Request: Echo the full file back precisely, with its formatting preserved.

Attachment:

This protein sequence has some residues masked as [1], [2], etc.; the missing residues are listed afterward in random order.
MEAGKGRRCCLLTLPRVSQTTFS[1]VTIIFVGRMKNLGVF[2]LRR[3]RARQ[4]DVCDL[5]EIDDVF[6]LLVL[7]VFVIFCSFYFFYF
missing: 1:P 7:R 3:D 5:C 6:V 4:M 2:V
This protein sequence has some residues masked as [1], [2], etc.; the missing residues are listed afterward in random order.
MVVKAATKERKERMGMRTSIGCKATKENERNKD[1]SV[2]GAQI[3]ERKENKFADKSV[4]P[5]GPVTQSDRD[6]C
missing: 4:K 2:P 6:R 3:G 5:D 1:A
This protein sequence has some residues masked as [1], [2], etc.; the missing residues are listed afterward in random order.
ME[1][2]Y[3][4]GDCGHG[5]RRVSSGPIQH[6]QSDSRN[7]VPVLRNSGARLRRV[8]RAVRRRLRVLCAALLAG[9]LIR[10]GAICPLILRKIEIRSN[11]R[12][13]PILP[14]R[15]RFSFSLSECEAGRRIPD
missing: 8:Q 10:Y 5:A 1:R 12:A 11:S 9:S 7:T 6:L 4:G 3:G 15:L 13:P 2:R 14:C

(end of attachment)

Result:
This protein sequence has some residues masked as [1], [2], etc.; the missing residues are listed afterward in random order.
MEAGKGRRCCLLTLPRVSQTTFS[1]VTIIFVGRMKNLGVF[2]LRR[3]RARQ[4]DVCDL[5]EIDDVF[6]LLVL[7]VFVIFCSFYFFYF
missing: 1:P 7:R 3:D 5:C 6:V 4:M 2:V
This protein sequence has some residues masked as [1], [2], etc.; the missing residues are listed afterward in random order.
MVVKAATKERKERMGMRTSIGCKATKENERNKD[1]SV[2]GAQI[3]ERKENKFADKSV[4]P[5]GPVTQSDRD[6]C
missing: 4:K 2:P 6:R 3:G 5:D 1:A
This protein sequence has some residues masked as [1], [2], etc.; the missing residues are listed afterward in random order.
ME[1][2]Y[3][4]GDCGHG[5]RRVSSGPIQH[6]QSDSRN[7]VPVLRNSGARLRRV[8]RAVRRRLRVLCAALLAG[9]LIR[10]GAICPLILRKIEIRSN[11]R[12][13]PILP[14]R[15]RFSFSLSECEAGRRIPD
missing: 8:Q 10:Y 5:A 1:R 12:A 11:S 9:S 7:T 6:L 4:G 3:G 15:L 13:P 2:R 14:C